From 2012 to 2013, Stellini coached a team of refugees and asylum seekers in Turin and took them to triumph in the Balon Mundial, which is one of the tournaments organised by UISP (Sports for All Union of Italy) in various Italian cities. In his free time, he also played for the team. In an interview with La Gazzetta dello Sport in 2012, he stated:
“It’s something that fills my heart. I’m in contact with guys who can teach you so many things. Like: our ‘problems’ are nothing compared to what they faced.”
During his time with the team, called Survivors, Stellini managed against would-be Serie A players like Emmanuel Gyasi and Junior Messias, who had immigrated to Italy from Ghana and Peru. Oumarou Pountugnigni, a former Survivors player, once spoke to La Stampa and he had huge praise for Stellini.
“He was a defender like me, he taught me the tricks but above all he taught me that nothing is impossible. The three in defense can block ten men if they want to.”
Roberto Arena, who was the patron of the team back then, also told La Stampa: “Cristian was immediately passionate about our project of letting refugees and asylum seekers play; pople who seek to find in football an alternative to an existence of loneliness and suffering. From that moment, he joined us and he didn’t miss a training session. He didn’t miss a game even in the lesser-known fields of the province, joining us in the UISP.”
Once his time coaching at the UISP ended and his suspension came to an end, Stellini moved back up to the higher echelons of the game in Italy. But he wouldn’t join up with Conte at that, as he returned to Genoa to manage their Primavera side. After about two seasons with the team, Stellini left with a healthy record of 35 wins in 66 games. This helped him earn a first-team manager role at Alessandria, but after seven losses in 16 games, the stint ended quickly after a loss to Viterbo.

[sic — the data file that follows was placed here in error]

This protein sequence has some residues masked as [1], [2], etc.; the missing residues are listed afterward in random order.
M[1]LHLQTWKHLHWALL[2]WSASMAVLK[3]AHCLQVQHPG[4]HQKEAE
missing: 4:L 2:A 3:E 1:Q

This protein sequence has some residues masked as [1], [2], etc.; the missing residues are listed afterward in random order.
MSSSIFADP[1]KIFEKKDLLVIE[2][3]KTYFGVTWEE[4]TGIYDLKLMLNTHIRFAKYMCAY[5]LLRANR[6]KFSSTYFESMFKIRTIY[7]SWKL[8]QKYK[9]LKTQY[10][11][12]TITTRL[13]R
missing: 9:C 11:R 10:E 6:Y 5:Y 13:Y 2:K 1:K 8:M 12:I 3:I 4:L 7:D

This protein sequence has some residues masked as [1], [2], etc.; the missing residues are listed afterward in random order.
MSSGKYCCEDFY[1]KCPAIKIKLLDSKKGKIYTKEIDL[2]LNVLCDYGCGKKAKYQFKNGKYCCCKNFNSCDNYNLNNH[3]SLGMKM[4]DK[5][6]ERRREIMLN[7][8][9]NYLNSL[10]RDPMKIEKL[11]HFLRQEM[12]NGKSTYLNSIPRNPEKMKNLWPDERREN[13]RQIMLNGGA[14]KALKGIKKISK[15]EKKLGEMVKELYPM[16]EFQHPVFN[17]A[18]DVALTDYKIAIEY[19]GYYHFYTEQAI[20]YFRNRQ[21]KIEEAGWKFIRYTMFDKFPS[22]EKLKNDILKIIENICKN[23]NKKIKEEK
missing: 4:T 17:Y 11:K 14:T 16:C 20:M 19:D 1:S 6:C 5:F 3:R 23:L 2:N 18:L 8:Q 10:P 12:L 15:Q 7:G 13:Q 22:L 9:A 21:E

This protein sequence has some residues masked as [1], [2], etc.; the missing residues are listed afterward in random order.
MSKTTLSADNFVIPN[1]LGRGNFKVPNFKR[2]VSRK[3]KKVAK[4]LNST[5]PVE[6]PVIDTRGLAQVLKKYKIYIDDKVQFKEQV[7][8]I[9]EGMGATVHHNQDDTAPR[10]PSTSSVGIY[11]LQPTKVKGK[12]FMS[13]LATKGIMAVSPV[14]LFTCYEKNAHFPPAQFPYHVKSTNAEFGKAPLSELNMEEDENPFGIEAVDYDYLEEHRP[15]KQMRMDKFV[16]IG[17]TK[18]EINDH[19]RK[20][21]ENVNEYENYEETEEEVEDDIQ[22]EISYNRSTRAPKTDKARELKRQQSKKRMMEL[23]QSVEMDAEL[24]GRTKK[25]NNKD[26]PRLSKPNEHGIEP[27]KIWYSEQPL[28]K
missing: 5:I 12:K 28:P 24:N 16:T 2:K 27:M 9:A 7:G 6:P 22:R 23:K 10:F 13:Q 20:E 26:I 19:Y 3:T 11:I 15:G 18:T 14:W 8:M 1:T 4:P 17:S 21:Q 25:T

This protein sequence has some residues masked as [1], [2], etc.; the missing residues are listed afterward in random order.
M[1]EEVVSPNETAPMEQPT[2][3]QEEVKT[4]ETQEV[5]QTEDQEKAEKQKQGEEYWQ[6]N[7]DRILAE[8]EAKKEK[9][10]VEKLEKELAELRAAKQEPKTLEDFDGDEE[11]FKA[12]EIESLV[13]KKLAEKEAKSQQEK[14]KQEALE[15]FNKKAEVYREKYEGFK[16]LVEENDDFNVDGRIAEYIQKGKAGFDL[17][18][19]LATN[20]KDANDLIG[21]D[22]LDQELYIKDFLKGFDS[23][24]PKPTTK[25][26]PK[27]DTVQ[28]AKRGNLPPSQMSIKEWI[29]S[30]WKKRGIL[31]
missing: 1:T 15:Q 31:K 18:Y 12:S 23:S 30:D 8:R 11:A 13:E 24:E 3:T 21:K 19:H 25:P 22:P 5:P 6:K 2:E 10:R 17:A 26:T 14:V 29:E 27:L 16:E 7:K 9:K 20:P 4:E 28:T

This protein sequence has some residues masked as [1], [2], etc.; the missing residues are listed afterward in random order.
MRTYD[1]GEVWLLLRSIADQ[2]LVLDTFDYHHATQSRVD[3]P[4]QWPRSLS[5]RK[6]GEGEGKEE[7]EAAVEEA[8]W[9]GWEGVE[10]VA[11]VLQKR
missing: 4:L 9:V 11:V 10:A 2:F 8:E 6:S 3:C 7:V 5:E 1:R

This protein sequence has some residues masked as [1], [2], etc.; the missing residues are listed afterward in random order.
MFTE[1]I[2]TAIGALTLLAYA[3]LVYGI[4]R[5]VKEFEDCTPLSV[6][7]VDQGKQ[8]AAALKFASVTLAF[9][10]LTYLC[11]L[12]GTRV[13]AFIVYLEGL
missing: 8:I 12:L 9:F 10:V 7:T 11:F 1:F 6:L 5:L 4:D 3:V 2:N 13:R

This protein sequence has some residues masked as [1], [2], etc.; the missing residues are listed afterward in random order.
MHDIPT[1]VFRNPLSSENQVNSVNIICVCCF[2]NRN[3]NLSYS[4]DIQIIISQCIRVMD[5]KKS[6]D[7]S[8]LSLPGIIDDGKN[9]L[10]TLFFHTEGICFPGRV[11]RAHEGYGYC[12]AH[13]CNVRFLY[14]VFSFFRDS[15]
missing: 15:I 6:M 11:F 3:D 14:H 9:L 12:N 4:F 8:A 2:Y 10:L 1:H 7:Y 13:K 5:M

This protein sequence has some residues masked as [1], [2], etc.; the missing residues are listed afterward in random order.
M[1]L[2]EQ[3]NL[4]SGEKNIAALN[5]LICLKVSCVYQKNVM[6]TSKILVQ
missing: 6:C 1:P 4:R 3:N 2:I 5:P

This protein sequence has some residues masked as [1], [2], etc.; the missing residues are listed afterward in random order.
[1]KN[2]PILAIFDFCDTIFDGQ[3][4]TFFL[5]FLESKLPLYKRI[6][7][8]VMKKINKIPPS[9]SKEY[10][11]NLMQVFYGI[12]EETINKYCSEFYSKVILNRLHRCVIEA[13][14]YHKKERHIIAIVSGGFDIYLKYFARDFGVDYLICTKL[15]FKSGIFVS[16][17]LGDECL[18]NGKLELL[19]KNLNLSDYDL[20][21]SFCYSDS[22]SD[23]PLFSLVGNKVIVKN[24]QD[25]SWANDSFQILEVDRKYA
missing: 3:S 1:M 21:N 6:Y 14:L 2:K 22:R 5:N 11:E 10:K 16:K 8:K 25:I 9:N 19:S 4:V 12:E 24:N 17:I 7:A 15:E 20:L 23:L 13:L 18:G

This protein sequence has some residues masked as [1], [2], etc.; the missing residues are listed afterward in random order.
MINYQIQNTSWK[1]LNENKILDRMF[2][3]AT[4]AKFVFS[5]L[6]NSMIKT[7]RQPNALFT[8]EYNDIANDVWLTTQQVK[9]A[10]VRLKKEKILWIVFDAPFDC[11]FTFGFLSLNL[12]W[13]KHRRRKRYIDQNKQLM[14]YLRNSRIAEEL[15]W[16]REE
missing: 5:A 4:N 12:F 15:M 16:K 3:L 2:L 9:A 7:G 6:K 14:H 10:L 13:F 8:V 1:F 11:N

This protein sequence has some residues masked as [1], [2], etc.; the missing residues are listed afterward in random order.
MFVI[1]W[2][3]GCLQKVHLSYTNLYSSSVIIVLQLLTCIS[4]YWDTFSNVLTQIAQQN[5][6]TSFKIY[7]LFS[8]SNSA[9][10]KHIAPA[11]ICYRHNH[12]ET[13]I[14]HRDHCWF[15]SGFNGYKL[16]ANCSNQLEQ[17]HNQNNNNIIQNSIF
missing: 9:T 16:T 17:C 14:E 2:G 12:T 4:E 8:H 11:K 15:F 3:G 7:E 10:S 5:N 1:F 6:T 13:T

In 2019, Stellini would reunite with Conte at Inter after the new Inter boss’ former assistant Angelo Alessio wanted to tread his own path as manager. The Nerazzurri won the Scudetto in their second season together at the Meazza, before the duo left the club in 2021 and joined Tottenham in the middle of last season.
Corriere della Sera state that Stellini’s ideas as a coach have always been clear and despite Conte’s sacking, his relationship with Tottenham players remains quite a positive one. He is known to have a knack for pragmatic football and the Italian is known to be a meticulous worker, who pays attention to detail.
Whether Spurs manage to finish inside the top four is something only time will tell, but it quite clear that Stellini has had a fascinating journey in the game so far. It is quite rare for someone to go from managing a refugee team in Turin and giving deprived youngsters a sense of direction in life to managing a glittering Premier League side that needs guidance.
Kaustubh Pandey | GIFN